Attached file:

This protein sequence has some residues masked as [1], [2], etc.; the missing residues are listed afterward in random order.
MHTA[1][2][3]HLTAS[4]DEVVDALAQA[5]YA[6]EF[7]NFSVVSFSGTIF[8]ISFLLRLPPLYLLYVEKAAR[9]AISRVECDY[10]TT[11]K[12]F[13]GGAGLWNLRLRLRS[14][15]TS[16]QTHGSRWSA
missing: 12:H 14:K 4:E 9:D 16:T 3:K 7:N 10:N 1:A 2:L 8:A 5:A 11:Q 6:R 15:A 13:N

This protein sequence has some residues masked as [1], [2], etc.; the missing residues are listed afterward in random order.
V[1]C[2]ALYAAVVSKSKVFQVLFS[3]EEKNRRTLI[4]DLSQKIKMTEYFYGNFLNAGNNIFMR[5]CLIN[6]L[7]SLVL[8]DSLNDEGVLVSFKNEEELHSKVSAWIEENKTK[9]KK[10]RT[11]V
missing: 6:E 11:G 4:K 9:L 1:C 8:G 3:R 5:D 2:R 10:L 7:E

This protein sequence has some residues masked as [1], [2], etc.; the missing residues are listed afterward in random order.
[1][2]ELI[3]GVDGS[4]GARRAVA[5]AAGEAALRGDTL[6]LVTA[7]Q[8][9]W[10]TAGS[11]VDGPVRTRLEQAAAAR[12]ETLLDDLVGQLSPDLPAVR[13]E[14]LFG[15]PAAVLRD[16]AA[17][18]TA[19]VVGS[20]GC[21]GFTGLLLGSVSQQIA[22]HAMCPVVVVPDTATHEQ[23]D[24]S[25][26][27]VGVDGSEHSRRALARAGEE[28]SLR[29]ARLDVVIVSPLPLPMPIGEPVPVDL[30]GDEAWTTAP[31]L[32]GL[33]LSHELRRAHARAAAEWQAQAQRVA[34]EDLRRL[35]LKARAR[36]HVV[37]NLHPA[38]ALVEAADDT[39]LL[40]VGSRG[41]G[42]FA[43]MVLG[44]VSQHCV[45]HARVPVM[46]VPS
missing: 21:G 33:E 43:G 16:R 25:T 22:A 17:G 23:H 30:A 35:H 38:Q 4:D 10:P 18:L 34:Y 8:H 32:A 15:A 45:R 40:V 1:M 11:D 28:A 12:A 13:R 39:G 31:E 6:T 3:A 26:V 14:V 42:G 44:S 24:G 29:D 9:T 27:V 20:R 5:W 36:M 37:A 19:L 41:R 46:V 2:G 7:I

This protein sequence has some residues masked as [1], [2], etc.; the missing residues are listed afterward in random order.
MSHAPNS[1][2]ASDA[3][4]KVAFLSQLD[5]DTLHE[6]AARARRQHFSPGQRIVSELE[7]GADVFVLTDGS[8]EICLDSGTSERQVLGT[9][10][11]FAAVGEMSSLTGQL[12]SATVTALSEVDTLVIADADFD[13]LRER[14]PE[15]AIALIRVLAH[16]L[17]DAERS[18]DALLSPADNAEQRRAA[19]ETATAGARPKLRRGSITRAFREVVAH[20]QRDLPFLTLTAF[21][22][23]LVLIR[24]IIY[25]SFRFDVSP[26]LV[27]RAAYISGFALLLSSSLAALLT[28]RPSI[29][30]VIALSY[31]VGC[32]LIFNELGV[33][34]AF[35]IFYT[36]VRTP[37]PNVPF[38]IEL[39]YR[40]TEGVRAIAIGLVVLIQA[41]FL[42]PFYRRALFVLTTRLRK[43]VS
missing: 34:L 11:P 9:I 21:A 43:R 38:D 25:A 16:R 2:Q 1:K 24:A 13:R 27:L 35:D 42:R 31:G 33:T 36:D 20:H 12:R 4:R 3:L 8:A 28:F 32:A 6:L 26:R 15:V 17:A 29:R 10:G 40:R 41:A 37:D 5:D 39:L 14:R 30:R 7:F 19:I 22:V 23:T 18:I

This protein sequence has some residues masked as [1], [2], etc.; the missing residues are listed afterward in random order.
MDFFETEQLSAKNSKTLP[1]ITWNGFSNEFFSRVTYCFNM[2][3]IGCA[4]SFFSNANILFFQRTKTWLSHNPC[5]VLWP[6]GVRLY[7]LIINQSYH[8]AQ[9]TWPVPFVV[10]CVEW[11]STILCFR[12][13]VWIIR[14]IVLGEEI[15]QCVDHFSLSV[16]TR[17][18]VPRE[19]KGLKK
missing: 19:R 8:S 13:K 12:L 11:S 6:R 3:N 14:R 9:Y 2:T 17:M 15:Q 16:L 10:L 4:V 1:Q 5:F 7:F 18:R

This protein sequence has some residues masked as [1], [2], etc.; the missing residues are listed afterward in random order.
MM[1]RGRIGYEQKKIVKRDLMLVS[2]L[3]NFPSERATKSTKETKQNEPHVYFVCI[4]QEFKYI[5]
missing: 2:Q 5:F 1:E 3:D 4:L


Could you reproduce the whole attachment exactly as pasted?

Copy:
This protein sequence has some residues masked as [1], [2], etc.; the missing residues are listed afterward in random order.
MHTA[1][2][3]HLTAS[4]DEVVDALAQA[5]YA[6]EF[7]NFSVVSFSGTIF[8]ISFLLRLPPLYLLYVEKAAR[9]AISRVECDY[10]TT[11]K[12]F[13]GGAGLWNLRLRLRS[14][15]TS[16]QTHGSRWSA
missing: 12:H 14:K 4:E 9:D 16:T 3:K 7:N 10:N 1:A 2:L 8:A 5:A 11:Q 6:R 15:A 13:N

This protein sequence has some residues masked as [1], [2], etc.; the missing residues are listed afterward in random order.
V[1]C[2]ALYAAVVSKSKVFQVLFS[3]EEKNRRTLI[4]DLSQKIKMTEYFYGNFLNAGNNIFMR[5]CLIN[6]L[7]SLVL[8]DSLNDEGVLVSFKNEEELHSKVSAWIEENKTK[9]KK[10]RT[11]V
missing: 6:E 11:G 4:K 9:L 1:C 8:G 3:R 5:D 2:R 10:L 7:E

This protein sequence has some residues masked as [1], [2], etc.; the missing residues are listed afterward in random order.
[1][2]ELI[3]GVDGS[4]GARRAVA[5]AAGEAALRGDTL[6]LVTA[7]Q[8][9]W[10]TAGS[11]VDGPVRTRLEQAAAAR[12]ETLLDDLVGQLSPDLPAVR[13]E[14]LFG[15]PAAVLRD[16]AA[17][18]TA[19]VVGS[20]GC[21]GFTGLLLGSVSQQIA[22]HAMCPVVVVPDTATHEQ[23]D[24]S[25][26][27]VGVDGSEHSRRALARAGEE[28]SLR[29]ARLDVVIVSPLPLPMPIGEPVPVDL[30]GDEAWTTAP[31]L[32]GL[33]LSHELRRAHARAAAEWQAQAQRVA[34]EDLRRL[35]LKARAR[36]HVV[37]NLHPA[38]ALVEAADDT[39]LL[40]VGSRG[41]G[42]FA[43]MVLG[44]VSQHCV[45]HARVPVM[46]VPS
missing: 21:G 33:E 43:G 16:R 25:T 22:A 17:G 23:H 30:A 35:H 38:Q 4:D 10:P 18:L 34:Y 8:H 32:A 15:A 45:R 40:V 1:M 11:D 28:A 12:A 13:R 39:G 31:E 6:T 3:A 26:V 14:V 42:G 44:S 24:G 29:D 9:T 27:V 20:R 5:W 36:M 37:A 19:L 41:R 46:V 2:G 7:I

This protein sequence has some residues masked as [1], [2], etc.; the missing residues are listed afterward in random order.
MSHAPNS[1][2]ASDA[3][4]KVAFLSQLD[5]DTLHE[6]AARARRQHFSPGQRIVSELE[7]GADVFVLTDGS[8]EICLDSGTSERQVLGT[9][10][11]FAAVGEMSSLTGQL[12]SATVTALSEVDTLVIADADFD[13]LRER[14]PE[15]AIALIRVLAH[16]L[17]DAERS[18]DALLSPADNAEQRRAA[19]ETATAGARPKLRRGSITRAFREVVAH[20]QRDLPFLTLTAF[21][22][23]LVLIR[24]IIY[25]SFRFDVSP[26]LV[27]RAAYISGFALLLSSSLAALLT[28]RPSI[29][30]VIALSY[31]VGC[32]LIFNELGV[33][34]AF[35]IFYT[36]VRTP[37]PNVPF[38]IEL[39]YR[40]TEGVRAIAIGLVVLIQA[41]FL[42]PFYRRALFVLTTRLRK[43]VS
missing: 34:L 11:P 9:I 21:A 43:R 38:D 25:A 16:R 2:Q 1:K 24:A 13:R 27:L 35:D 42:R 31:G 33:T 36:D 20:H 12:R 4:R 3:L 8:A 28:F 32:A 6:L 26:R 15:V 17:A 29:R 10:G 40:R 41:A 37:D 5:D 39:L 14:R 30:R 7:F 19:I 22:V 23:T 18:I

This protein sequence has some residues masked as [1], [2], etc.; the missing residues are listed afterward in random order.
MDFFETEQLSAKNSKTLP[1]ITWNGFSNEFFSRVTYCFNM[2][3]IGCA[4]SFFSNANILFFQRTKTWLSHNPC[5]VLWP[6]GVRLY[7]LIINQSYH[8]AQ[9]TWPVPFVV[10]CVEW[11]STILCFR[12][13]VWIIR[14]IVLGEEI[15]QCVDHFSLSV[16]TR[17][18]VPRE[19]KGLKK
missing: 19:R 8:S 13:K 12:L 11:S 6:R 3:N 14:R 9:Y 2:T 17:M 15:Q 16:L 10:L 4:V 1:Q 5:F 7:F 18:R

This protein sequence has some residues masked as [1], [2], etc.; the missing residues are listed afterward in random order.
MM[1]RGRIGYEQKKIVKRDLMLVS[2]L[3]NFPSERATKSTKETKQNEPHVYFVCI[4]QEFKYI[5]
missing: 2:Q 5:F 1:E 3:D 4:L